# Why do stars born in a cluster finally disperse?

In other words, if a group of stars born within the same nebula, e.g. the Pleiades, are initially gravitationally bound - what causes them to finally get separated and proceed individually? Is it the influence of "external" mass? Or, are they now and we're they always, even at birth, having the escape velocity? (If the latter is true then I think they should not be considered truly bound from the beginning...)

• From en.wikipedia.org/wiki/Pleiades#Composition The cluster contains over 1,000 statistically confirmed members, a figure that excludes an unresolved likely further number of binary stars.[...] The total mass contained in the cluster is estimated to be about 800 solar masses and is dominated by fainter and redder stars. [...] The cluster contains many brown dwarfs [...] They may constitute up to 25% of the total population of the cluster, although they contribute less than 2% of the total mass. May 9, 2021 at 9:13

The boundedness or otherwise of clusters remains to be established in most cases. The vast majority of clusters become unbound and disperse at a much younger age than the Pleiades. Or they may be born unbound as you suggest.

The stars in a cluster have a distribution of velocities and there will always be a tail of high speed stars that will be able to escape the gravitational potential in an "evaporation process", even in a cluster which is globally bound (i.e. the sum of kinetic and gravitational potential energies is negative).

It turns out that this isn't usually sufficient to explain the disappearance of clusters. A more effective disruptive mechanism are the Galactic tides. Stars that stray beyond a tidal radius can be stripped from the cluster. The reduction in the cluster's mass then reduces the tidal radius allowing more stars to escape in what eventually would become a runaway process. The tidal radius for a cluster near the Sun is about $5 M^{1/3}$ light years, where $M$ is the cluster mass expressed in units of the solar mass. For the Pleiades, $M \sim 1000 M_{\odot}$, so stars that stray beyond 50 light years can be lost.

In some cases, the evaporation process causes a cluster core collapse. The escaping stars take away kinetic energy and the remaining stars become more tightly bound. This is what has happened in most of the massive and long-lived globular clusters. Less massive open clusters like the Pleiades are much more susceptible to tidal dissipation.

I’d like to add that globular clusters are usually much larger than open/irregular ones. Often we are talking about many thousands or even millions of stars in a globular cluster. That’s a lot of mass and, therefore, most of stars in such clusters are well bound by gravitational force. Of course when a cluster passes near a large mass (e.g. a galactic center or a massive dust cloud) stars are gravitationally attracted and some may live the cluster, actually sometimes a lot may leave forming a “leaving” group in the form of a huge tail of stars. Such tails (tail-like collections) of stars may be very large. Simply put, it all comes down to the magnitude of gravitational pull exerted on them. Large pulls are called tidal shocks and tidal waves as they are complicated, and the kinematics is not as easy as one may think it is. Anyway, large globular clusters under the force of gravity (there’s a lot of force there) are very tight in the center and can even form massive black holes in the center. Stars that are far away from the core of the cluster are more likely to leave under the influence of external gravitational forces at some point in time as the clusters rotate around the center of the galaxy and things change over time.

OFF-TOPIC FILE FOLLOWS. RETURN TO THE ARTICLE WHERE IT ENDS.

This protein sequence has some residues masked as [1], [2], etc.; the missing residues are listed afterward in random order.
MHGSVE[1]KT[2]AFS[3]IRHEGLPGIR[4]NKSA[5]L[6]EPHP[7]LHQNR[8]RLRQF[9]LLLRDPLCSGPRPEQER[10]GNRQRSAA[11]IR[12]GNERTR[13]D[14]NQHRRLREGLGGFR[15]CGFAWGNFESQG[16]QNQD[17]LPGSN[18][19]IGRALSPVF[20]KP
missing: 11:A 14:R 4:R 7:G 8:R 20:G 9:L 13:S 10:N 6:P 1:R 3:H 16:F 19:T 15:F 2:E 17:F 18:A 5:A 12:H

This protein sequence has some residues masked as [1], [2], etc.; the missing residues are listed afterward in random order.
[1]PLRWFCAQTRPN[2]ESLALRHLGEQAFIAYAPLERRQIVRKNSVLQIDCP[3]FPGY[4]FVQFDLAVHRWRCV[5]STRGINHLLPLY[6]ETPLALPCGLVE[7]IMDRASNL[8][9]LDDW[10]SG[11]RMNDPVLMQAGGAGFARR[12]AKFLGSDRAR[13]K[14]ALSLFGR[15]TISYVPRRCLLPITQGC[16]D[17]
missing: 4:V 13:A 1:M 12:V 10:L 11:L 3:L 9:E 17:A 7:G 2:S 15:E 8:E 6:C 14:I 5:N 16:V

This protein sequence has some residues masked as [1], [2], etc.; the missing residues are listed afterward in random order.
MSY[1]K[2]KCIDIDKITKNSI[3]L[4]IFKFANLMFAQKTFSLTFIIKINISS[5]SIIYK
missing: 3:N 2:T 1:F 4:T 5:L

Open clusters are much smaller and are not so tightly bound by gravitation force. So, it is no surprise that stars in such clusters are much more susceptible to massive gravitational sources that can pull them out of their clusters.

Escape velocities are more likely to be attained later on (somewhat more or less haphazard) or, to be more precise, during the lifespan of the cluster, rather than in the very beginning, especially for large clusters. Smaller stars (in terms of mass) are of course more likely to leave their clusters, which is basic physics and it needs no further comment in my opinion.

The brightest globular cluster 47 Tucanae (too-kAH-nee) in the night sky very probably contains a huge black hole near the center which “sucks” in nearby objects and stars. Those won’t escape. So, it's all about gravitational forces in our Galaxy that causes stars to get separated from their clusters.

• Please remove the sentence about black holes sucking. They exert no more gravitational influence than any other mass. Sep 16, 2017 at 8:14
• I you don't like my phrasing you can go ahead and vote down. The points I made are crystal clear.
– user18491
Sep 16, 2017 at 18:16
• ok, so I look at Kizilstan et al (2017). Figs 1 and 2 show that the presence of a 2000 solar mass BH in 47 Tuc would reduce the density of the cluster core and accelerate the surrounding stars to higher speeds. arxiv.org/abs/1702.02149 Sep 16, 2017 at 18:48
• In here I don't want to quote from the suggested arxiv.org/abs/1702.02149; I'm just gonna say this: Folks you should, please, read carefully. One more simple explanation: A massive black hole won't repel or expel close-by stars. Slightly further (small) stars are often get accelerated and get expelled by the presence of large masses and thus leave the cluster. Larger stars usually remain in the cluster. I repeat that globular clusters are more stable and have larger lifespans. The kinematics is complicated but there's no need to turn everything upside down.
– user18491
Sep 16, 2017 at 19:44
• But I have to agree with a commenter that "sucks", although quoted, might mislead other readers. Oct 19, 2017 at 20:14